Cassandra Coleman has served for five years on Lithgow City Council, but the trailblazing politician still isn't sure why only 32 per cent of serving councillors in NSW are women.
"In a modern society, we should reflect the society that we live in," said Cr Coleman, who is also President of the Australian Local Government Women's Association in NSW.
"We should be at 50 per cent but we're not,and we've got a long way to go."
Cr Coleman believes barriers remain for women choosing to stand as candidates.
"A lot of women between the ages of 25 to 45 are raising families. They feel as though they don't have the time when you're raising two or three children and going to work as well. " she said.
"I think women are also put off with the 'argy bargy' of politics, especially when they see how women are treated, like Brittany Higgins.
"It takes a lot of grit to become a councillor and you've really got to have resilience and you've got to be resourceful and you've got to sometimes take the punches when you have to, and you've got to call them out too."
Cr Coleman says the onus should be on individual councils to encourage a variety of candidates to stand at election time.
On the mid north coast, Cr Peta Pinson said she has experienced her fair share of sexism and misogyny since being elected mayor of Port Macquarie-Hastings Council in July 2017.
But Cr Pinson said at the time of her election, she was incredibly proud to be the first female mayor of the region, though the role was not without its challenges.
"I find the role exhilarating. I couldn't imagine doing anything else at this stage of my life," Ms Pinson said.
"I find the sexism can be exhausting," she said.
"Misogynist behavior can occur and I find that a little bit exhausting and frustrating."
Ms Pinson said when she was first elected to the role she was taken aside by someone "she had to work with in a professional capacity".
I was told there was more to local government than lipstick and hairspray.
She said she was shocked by the comment but it was an indication of what was to come.
Mayor Pinson believes her gender is an asset.
"I bring to the role a different outlook to what a man brings," she added.
She tells young women to "be bold, be brave and be the best you can be".
"Don't limit yourself or allow others to limit you, the world is full of opportunities and you just need to seek them out."
But change could be slowly happening, according to Associate Professor of Anthropology at ANU, Tanya Jakimow, who is conducting research into women's representation at this year's local government elections.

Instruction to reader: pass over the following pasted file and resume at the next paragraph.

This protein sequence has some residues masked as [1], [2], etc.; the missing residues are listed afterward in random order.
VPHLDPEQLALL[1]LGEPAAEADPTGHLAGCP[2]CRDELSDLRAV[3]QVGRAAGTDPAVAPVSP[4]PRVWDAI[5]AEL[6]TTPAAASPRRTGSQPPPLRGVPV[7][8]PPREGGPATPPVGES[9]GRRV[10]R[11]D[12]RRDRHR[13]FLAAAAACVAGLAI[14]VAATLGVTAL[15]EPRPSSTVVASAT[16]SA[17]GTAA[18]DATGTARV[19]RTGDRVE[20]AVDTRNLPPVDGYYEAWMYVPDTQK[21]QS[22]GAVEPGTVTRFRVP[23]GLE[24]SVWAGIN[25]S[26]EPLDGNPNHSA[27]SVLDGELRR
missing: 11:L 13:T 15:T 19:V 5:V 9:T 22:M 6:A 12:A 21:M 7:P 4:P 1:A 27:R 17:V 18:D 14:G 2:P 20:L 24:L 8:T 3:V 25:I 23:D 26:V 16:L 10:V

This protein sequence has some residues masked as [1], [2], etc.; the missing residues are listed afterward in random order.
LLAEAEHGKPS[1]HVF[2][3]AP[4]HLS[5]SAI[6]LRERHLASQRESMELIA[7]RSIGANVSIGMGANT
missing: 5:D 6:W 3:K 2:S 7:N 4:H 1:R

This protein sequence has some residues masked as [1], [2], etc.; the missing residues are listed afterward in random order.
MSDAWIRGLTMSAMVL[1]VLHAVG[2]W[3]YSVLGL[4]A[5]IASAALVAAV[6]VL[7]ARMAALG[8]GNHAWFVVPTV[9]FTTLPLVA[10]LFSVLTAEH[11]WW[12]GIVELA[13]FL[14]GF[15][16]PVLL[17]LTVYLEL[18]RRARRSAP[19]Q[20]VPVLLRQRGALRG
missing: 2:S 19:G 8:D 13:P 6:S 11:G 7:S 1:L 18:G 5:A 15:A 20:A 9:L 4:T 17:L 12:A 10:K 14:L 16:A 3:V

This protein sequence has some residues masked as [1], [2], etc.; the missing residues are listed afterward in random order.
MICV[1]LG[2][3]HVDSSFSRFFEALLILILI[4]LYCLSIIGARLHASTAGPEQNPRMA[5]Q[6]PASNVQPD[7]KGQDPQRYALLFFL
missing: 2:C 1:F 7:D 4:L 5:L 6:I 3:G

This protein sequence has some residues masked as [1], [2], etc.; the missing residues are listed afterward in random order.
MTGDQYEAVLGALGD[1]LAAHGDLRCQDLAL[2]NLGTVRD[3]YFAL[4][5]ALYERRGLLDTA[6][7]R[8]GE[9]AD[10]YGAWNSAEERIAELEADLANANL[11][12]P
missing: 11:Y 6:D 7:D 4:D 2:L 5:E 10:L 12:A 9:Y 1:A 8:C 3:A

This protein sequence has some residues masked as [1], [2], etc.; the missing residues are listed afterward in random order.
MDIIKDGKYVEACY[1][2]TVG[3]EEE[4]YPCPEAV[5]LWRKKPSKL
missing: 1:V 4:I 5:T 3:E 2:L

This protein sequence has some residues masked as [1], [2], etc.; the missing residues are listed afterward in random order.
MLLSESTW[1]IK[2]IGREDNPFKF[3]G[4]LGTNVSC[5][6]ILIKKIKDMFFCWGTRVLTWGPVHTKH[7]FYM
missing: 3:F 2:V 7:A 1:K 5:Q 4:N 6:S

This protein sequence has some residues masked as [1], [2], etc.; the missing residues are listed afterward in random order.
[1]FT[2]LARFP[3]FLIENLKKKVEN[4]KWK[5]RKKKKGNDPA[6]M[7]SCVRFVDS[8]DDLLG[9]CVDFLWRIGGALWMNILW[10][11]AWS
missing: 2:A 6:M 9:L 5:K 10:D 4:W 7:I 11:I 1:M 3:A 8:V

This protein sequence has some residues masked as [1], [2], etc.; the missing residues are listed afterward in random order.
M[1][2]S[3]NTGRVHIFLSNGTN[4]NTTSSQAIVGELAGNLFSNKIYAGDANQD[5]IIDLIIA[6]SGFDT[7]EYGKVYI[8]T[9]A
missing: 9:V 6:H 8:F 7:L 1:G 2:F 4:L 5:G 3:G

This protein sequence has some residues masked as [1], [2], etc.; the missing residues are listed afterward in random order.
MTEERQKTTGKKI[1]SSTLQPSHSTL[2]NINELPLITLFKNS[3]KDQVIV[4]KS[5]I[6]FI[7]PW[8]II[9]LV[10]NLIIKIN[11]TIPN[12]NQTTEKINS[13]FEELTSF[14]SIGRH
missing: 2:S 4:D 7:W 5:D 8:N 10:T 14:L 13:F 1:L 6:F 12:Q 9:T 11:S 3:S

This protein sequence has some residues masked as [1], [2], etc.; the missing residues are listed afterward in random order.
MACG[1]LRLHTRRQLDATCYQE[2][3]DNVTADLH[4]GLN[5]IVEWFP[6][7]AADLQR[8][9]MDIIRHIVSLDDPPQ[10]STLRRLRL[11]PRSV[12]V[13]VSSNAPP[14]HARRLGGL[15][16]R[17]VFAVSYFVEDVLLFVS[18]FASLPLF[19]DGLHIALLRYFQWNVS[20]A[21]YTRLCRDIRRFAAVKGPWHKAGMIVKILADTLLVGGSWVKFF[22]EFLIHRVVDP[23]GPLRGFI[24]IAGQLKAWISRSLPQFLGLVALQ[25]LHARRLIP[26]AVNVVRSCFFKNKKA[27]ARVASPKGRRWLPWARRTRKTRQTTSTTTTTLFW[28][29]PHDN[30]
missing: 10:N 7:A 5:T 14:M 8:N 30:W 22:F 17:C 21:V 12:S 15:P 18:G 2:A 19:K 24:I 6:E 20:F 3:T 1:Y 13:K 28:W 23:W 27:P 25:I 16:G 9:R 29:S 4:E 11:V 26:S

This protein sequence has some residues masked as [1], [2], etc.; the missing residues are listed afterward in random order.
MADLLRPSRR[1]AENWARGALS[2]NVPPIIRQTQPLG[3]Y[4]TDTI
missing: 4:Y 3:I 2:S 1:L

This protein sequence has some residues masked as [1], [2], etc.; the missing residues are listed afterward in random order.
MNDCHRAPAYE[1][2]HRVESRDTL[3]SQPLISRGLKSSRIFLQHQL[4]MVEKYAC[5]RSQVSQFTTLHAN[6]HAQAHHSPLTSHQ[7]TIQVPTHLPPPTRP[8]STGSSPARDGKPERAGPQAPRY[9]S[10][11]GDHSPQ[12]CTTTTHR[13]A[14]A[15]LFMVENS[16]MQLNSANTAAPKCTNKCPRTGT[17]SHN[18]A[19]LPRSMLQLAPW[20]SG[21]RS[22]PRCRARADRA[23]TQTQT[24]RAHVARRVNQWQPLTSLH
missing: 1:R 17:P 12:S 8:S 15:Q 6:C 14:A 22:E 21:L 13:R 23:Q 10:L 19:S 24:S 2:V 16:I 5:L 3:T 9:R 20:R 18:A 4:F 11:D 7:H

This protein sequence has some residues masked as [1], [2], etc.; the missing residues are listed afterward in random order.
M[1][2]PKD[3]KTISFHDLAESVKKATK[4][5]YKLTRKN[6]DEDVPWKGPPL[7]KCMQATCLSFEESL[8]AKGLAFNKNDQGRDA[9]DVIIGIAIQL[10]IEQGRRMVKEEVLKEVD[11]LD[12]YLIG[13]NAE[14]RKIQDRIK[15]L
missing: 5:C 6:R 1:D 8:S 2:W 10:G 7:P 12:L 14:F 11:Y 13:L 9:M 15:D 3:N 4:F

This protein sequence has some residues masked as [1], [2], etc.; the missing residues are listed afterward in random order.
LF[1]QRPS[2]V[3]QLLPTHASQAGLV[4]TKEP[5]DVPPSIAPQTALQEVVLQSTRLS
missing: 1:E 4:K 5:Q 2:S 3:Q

She cites examples such as Cowra Shire Council, where there have been traditionally only one or two women on council at any one time.
In the 2021 election however, there will be eight female candidates in the running.
"What I'm sensing is there has been an increase in women standing for this particular election," she said.
"Women in politics has been in the news so much and women are starting to go, 'ok we need to be in that room'.
"Women's under representation is one element of local councils, and certainly they are under represented across NSW, but the group really under represented across NSW is women of colour," she said.
"It's not just about getting women onto the ballot paper and getting them in winnable positions, it's also about what's happening in terms of the grassroots."
Earlier this year, allegations arose that misogynistic bullying was alive and thriving unchecked at the Shoalhaven City Council on the NSW South Coast.
Four female councillors walked out of the council chambers after "derogatory" comments were directed towards councillors and Mayor Amanda Findley.
Cr Annette Alldrick said this was an ongoing issue in the chamber.
"The meeting had run the way it always does, with a particular male councillor making constant derogatory comments," said Cr Alldrick.
"By the end of it, we were so sick of it that we just left. I've walked out once before for similar reasons and by the grace of God I haven't walked out more times.
Cr Alldrick said she sometimes felt "threatened and very uncomfortable" by the behaviour.
"One councillor actually changed her seat to sit in a seat where she felt more comfortable away from a male councillor," Cr Alldrick said.
"They might say they can't help it if they've got a loud voice, but they need to recognise it's yelling and it's overbearing."
"I've got a 22-year-old daughter...I would hate to see her put off in the future if she decides that's what she wants to do, because it is actually a great position to make change in the community."